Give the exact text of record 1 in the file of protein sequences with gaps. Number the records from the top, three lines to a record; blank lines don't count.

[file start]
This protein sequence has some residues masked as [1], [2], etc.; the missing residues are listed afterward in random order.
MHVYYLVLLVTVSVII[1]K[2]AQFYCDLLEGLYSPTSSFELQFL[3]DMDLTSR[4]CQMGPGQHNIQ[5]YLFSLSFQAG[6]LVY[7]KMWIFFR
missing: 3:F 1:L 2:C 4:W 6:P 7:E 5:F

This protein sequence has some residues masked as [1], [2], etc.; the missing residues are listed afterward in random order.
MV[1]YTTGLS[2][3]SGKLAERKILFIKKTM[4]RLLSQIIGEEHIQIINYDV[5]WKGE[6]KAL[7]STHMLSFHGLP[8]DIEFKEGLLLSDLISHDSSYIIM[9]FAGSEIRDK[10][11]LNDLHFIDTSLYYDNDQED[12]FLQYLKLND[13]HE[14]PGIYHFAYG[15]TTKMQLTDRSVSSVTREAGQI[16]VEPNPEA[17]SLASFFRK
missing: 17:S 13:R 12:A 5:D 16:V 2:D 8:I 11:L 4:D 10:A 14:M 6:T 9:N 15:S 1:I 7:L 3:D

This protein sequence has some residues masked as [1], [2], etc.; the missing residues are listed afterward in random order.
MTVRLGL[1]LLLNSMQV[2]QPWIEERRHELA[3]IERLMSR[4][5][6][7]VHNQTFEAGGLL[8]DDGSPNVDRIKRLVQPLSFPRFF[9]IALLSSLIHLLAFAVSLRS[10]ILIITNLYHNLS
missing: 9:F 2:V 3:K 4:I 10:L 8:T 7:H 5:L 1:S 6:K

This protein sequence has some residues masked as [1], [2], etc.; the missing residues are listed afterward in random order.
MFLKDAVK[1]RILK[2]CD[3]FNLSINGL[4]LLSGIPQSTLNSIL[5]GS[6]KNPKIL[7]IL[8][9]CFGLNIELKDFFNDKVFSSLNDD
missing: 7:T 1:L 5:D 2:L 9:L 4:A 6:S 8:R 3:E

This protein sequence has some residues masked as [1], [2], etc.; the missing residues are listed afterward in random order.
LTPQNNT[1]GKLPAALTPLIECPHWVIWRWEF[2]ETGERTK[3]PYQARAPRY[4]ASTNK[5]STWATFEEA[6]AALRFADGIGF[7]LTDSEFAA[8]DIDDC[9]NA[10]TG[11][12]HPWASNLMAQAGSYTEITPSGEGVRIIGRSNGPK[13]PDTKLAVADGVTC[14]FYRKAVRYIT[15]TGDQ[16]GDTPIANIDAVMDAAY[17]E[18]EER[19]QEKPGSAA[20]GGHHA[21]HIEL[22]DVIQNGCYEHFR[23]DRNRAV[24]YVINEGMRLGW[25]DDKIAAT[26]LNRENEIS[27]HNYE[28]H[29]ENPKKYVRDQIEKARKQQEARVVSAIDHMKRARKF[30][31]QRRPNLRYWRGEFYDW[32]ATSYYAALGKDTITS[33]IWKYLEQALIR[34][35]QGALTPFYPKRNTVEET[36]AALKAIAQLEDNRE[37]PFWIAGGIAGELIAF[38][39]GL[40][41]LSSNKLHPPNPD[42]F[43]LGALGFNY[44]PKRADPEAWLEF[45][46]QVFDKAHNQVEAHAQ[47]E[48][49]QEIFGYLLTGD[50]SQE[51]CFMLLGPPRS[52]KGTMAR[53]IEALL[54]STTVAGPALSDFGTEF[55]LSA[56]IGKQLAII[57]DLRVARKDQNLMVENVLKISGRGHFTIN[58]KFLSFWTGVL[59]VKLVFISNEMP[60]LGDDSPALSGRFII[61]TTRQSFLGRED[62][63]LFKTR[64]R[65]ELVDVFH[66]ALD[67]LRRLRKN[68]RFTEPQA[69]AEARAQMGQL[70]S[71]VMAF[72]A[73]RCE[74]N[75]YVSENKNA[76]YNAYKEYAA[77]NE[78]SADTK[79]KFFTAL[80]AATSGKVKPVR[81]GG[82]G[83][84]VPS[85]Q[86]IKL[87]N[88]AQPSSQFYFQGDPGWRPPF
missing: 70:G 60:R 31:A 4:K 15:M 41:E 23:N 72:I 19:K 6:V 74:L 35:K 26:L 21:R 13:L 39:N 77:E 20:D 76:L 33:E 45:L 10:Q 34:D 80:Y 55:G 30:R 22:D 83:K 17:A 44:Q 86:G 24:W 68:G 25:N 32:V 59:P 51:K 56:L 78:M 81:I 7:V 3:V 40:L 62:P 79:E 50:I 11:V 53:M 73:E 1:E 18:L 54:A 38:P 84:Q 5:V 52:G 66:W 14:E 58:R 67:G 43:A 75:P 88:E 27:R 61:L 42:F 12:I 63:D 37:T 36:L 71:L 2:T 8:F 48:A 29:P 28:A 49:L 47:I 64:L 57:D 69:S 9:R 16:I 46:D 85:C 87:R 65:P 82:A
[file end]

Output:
This protein sequence has some residues masked as [1], [2], etc.; the missing residues are listed afterward in random order.
MHVYYLVLLVTVSVII[1]K[2]AQFYCDLLEGLYSPTSSFELQFL[3]DMDLTSR[4]CQMGPGQHNIQ[5]YLFSLSFQAG[6]LVY[7]KMWIFFR
missing: 3:F 1:L 2:C 4:W 6:P 7:E 5:F